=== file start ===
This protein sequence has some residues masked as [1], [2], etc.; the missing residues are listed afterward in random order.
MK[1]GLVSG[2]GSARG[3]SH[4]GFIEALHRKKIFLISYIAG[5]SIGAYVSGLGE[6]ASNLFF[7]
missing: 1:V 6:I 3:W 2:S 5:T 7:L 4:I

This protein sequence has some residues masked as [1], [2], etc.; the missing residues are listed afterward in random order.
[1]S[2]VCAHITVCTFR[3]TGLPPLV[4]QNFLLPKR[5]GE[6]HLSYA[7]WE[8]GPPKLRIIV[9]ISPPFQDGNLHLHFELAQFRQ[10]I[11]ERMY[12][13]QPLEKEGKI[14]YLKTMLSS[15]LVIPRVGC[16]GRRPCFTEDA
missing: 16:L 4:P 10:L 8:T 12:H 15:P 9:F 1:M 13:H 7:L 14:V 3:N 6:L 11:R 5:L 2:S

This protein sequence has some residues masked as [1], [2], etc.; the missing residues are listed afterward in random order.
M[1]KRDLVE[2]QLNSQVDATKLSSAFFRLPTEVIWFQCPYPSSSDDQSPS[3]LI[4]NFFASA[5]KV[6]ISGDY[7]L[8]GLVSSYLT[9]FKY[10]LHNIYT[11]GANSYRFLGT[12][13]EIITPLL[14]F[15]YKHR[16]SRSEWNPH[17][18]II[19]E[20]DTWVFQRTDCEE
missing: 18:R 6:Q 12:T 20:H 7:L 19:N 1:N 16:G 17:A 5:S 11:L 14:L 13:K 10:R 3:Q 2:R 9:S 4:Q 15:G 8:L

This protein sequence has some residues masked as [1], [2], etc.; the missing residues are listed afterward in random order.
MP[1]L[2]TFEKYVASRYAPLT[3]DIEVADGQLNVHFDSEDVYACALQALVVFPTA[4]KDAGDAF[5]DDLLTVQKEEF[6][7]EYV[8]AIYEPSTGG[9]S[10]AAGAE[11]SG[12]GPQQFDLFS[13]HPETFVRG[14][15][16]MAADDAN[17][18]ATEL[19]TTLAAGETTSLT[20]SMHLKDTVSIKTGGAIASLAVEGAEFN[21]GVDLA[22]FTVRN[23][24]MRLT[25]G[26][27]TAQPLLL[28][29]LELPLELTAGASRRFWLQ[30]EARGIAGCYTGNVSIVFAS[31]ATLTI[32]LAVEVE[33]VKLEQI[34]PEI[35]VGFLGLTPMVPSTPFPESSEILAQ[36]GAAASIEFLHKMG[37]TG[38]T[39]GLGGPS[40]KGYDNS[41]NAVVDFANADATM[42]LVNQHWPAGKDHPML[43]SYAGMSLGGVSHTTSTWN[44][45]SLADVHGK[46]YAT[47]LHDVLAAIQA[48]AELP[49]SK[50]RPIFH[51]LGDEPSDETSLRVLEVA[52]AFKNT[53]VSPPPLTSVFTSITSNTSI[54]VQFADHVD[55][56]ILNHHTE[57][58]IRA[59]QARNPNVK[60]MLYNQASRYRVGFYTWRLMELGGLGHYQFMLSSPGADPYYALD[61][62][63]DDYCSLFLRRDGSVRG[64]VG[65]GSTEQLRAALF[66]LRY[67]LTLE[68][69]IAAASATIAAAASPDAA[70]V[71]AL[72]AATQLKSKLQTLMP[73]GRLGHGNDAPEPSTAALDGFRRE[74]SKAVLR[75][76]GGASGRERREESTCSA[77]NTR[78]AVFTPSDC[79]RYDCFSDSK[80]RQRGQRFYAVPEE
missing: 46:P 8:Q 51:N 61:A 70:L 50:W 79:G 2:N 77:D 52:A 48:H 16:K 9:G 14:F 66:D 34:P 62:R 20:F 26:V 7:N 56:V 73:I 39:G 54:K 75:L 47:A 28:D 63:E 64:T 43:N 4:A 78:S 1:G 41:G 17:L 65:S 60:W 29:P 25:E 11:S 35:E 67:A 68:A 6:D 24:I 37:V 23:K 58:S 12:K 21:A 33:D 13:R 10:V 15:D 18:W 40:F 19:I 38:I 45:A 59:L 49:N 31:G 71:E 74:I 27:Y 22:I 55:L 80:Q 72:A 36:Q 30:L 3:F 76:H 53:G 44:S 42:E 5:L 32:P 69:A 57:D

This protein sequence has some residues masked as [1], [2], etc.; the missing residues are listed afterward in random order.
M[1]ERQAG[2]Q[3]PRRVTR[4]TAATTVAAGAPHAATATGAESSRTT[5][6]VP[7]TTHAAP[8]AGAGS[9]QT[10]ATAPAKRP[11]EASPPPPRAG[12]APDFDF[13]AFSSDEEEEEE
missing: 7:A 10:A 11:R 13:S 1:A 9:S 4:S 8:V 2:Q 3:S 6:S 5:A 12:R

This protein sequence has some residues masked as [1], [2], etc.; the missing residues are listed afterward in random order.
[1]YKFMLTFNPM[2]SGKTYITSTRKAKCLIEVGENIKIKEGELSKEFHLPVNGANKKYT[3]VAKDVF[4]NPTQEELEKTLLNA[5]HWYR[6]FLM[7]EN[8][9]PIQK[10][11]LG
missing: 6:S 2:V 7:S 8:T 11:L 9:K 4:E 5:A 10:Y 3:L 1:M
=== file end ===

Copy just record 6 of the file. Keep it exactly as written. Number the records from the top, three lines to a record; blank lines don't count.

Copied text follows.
This protein sequence has some residues masked as [1], [2], etc.; the missing residues are listed afterward in random order.
[1]YKFMLTFNPM[2]SGKTYITSTRKAKCLIEVGENIKIKEGELSKEFHLPVNGANKKYT[3]VAKDVF[4]NPTQEELEKTLLNA[5]HWYR[6]FLM[7]EN[8][9]PIQK[10][11]LG
missing: 6:S 2:V 7:S 8:T 11:L 9:K 4:E 5:A 10:Y 3:L 1:M